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The Team at Laudale

5 things Technology leaders want to know about your opportunity

4 minute read

We’ve interviewed 1000s of ‘Business Technology’ leaders (IT Directors, CIOs, CTOs, CDOs, ‘Heads of’, etc.), from which we’ve gained a vast amount of insight.

Interestingly, no matter how many technology leaders we speak to, 9 times out of 10, we are asked a variance of the same handful of questions.

Why is this interesting? Because these questions are rarely answered or addressed by representatives of the hiring company at the first point of contact with a potential candidate.

In a talent scarce market this is a missed opportunity.

By clearly articulating answers to these questions up front you will greatly increase your chances of keeping the best candidates engaged. Weak or no answers to these points simply increases the probability that great candidates lose interest.

Done well, this means that everyone involved in your recruitment process is aligned and can answer questions like the following.

1.What are you trying to achieve with this appointment?
There are many variants on this question that centre around company vision, strategy, objectives, and how you would like technology to contribute. Does the business know what it wants to be? You’re making a significant change by bringing in a technology leader – why? What would you like the outcome to be, and by when?

2. How is the technology function currently perceived by the wider business?
It’s helpful that the candidate knows the current lay-of-the-land and what’s on their prospective customers’ minds. This perception isn’t always negative! The technology function could be flying and therefore it’s important to maintain momentum. Conversely there could be some bridges to build.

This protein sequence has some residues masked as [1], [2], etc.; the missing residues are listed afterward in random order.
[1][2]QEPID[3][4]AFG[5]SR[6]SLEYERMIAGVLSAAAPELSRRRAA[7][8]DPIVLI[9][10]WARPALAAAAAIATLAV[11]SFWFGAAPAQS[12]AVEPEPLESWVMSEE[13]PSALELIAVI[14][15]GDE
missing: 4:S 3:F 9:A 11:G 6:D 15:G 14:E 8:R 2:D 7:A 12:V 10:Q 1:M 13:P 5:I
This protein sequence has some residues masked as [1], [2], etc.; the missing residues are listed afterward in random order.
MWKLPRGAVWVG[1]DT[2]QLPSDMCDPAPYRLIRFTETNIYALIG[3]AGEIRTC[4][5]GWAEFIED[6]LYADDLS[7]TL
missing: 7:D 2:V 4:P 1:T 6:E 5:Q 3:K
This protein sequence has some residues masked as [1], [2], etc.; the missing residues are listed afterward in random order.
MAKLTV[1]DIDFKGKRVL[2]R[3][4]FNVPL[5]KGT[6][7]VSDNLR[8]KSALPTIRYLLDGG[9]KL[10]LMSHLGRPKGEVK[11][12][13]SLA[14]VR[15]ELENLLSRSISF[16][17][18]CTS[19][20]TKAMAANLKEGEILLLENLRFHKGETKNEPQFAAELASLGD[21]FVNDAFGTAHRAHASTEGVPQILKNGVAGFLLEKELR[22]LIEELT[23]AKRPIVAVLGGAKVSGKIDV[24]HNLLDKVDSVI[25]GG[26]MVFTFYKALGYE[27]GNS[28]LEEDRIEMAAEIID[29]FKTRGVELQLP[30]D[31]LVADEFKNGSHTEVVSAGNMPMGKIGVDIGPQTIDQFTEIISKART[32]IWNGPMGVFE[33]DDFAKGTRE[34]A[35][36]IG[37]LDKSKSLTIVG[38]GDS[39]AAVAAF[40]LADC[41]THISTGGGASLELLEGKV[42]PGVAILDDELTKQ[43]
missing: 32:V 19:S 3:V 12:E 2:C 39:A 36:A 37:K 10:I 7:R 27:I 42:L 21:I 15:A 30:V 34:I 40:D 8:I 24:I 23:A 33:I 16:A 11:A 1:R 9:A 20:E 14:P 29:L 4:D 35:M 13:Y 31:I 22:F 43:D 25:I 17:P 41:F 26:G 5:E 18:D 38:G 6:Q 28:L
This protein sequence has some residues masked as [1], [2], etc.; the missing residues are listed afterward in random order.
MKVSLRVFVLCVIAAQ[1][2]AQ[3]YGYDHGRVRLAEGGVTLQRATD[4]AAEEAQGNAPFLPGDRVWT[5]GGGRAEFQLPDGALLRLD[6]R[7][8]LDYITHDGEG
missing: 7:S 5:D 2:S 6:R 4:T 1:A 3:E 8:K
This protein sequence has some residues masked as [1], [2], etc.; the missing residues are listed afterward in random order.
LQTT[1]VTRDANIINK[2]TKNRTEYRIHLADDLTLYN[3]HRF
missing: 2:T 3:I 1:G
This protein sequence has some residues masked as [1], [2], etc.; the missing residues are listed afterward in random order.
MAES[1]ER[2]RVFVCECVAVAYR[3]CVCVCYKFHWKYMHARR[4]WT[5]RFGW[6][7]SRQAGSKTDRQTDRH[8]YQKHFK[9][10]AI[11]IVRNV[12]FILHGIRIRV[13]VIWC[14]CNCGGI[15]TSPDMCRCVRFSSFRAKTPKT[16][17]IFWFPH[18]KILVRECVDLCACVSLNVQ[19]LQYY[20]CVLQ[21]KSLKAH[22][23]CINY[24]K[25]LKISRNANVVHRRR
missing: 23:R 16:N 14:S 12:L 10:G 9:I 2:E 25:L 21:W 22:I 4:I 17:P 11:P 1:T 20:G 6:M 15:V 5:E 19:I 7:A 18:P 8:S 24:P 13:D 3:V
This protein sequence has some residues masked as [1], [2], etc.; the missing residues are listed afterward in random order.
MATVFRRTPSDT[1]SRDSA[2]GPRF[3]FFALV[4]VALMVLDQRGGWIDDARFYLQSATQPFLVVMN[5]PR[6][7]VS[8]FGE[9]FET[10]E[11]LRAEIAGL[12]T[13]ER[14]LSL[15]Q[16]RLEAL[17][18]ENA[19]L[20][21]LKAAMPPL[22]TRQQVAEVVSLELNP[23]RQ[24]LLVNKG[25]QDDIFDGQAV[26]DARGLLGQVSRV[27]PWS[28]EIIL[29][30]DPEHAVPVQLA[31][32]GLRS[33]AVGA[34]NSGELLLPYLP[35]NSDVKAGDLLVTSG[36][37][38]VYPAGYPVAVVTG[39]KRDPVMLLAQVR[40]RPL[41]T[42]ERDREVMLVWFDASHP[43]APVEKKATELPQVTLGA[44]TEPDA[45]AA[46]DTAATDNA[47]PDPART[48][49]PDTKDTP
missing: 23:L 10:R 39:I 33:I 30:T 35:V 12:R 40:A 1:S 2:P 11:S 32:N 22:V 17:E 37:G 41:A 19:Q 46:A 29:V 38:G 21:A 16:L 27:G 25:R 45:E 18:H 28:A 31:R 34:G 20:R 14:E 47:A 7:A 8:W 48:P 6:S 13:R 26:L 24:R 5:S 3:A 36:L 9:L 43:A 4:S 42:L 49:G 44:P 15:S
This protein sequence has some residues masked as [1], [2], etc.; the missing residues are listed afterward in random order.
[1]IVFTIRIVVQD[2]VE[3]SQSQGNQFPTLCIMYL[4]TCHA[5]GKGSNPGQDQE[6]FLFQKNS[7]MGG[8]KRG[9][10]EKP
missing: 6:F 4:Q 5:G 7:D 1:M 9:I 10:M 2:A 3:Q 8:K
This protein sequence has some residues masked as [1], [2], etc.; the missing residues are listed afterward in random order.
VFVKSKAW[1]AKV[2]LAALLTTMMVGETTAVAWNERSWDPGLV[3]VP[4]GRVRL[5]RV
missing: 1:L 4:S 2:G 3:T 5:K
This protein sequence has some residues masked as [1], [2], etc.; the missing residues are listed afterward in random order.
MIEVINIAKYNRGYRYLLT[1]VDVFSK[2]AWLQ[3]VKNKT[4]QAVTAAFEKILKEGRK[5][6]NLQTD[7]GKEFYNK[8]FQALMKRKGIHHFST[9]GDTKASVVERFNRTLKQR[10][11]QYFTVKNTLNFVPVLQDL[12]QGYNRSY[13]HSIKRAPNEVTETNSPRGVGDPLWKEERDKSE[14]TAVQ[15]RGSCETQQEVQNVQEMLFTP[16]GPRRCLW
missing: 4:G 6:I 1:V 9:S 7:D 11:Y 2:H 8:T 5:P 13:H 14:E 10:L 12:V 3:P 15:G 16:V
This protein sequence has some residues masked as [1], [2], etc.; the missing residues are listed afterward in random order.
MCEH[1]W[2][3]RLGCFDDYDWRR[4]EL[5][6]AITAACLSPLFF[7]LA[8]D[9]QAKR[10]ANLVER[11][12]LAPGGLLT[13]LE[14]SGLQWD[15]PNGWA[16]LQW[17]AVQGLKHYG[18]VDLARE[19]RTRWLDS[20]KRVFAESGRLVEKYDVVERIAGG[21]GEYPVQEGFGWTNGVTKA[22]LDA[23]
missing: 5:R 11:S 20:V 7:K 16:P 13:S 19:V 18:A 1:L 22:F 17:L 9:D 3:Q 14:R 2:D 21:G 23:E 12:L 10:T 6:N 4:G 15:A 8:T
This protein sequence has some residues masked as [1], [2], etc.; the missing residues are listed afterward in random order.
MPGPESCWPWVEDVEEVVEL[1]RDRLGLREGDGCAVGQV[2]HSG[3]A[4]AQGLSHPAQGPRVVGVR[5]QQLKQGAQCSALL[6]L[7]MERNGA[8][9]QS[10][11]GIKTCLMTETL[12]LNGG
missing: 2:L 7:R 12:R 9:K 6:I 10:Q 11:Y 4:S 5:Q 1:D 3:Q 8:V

3. What level of financial backing and proposed investment in technology is there?
Think about your own position – if you’re being held to account for a function, knowing your budget is a prerequisite. It could be that there’s very little IT spend and the candidate will have to create efficiencies to reinvest. Or you could have a pot of cash. Either way, be clear about this up front.

4. What level of sponsorship and influence will the technology leader have?
Similar to the above point, but separate to financial backing. The incoming technology leader will ultimately make impactful decisions. How are decisions made? Will the successful candidate have access to the exec/board? Who is chiefly behind him or her when making the big calls?

5. How did this position come about?
Very obvious, right? Yet, few job adverts make explicit reference to this, and it’s infrequently clearly articulated at first point of contact. You might be creating a new CTO role to improve tech capability, following new investment. You might be replacing someone who hasn’t worked out. Whichever way the vacancy came about, clearly articulating this up-front is a simple and professional way to start the conversation effectively.

In your experience what else is important to address early on in the recruitment process? Technology leaders: what questions do you want answering before seriously considering an opportunity?

Preparing effectively for a strategic appointment can significantly increase the likelihood of a successful recruitment drive. Laudale help clients to make the key decisions that will shape their approach to recruitment.

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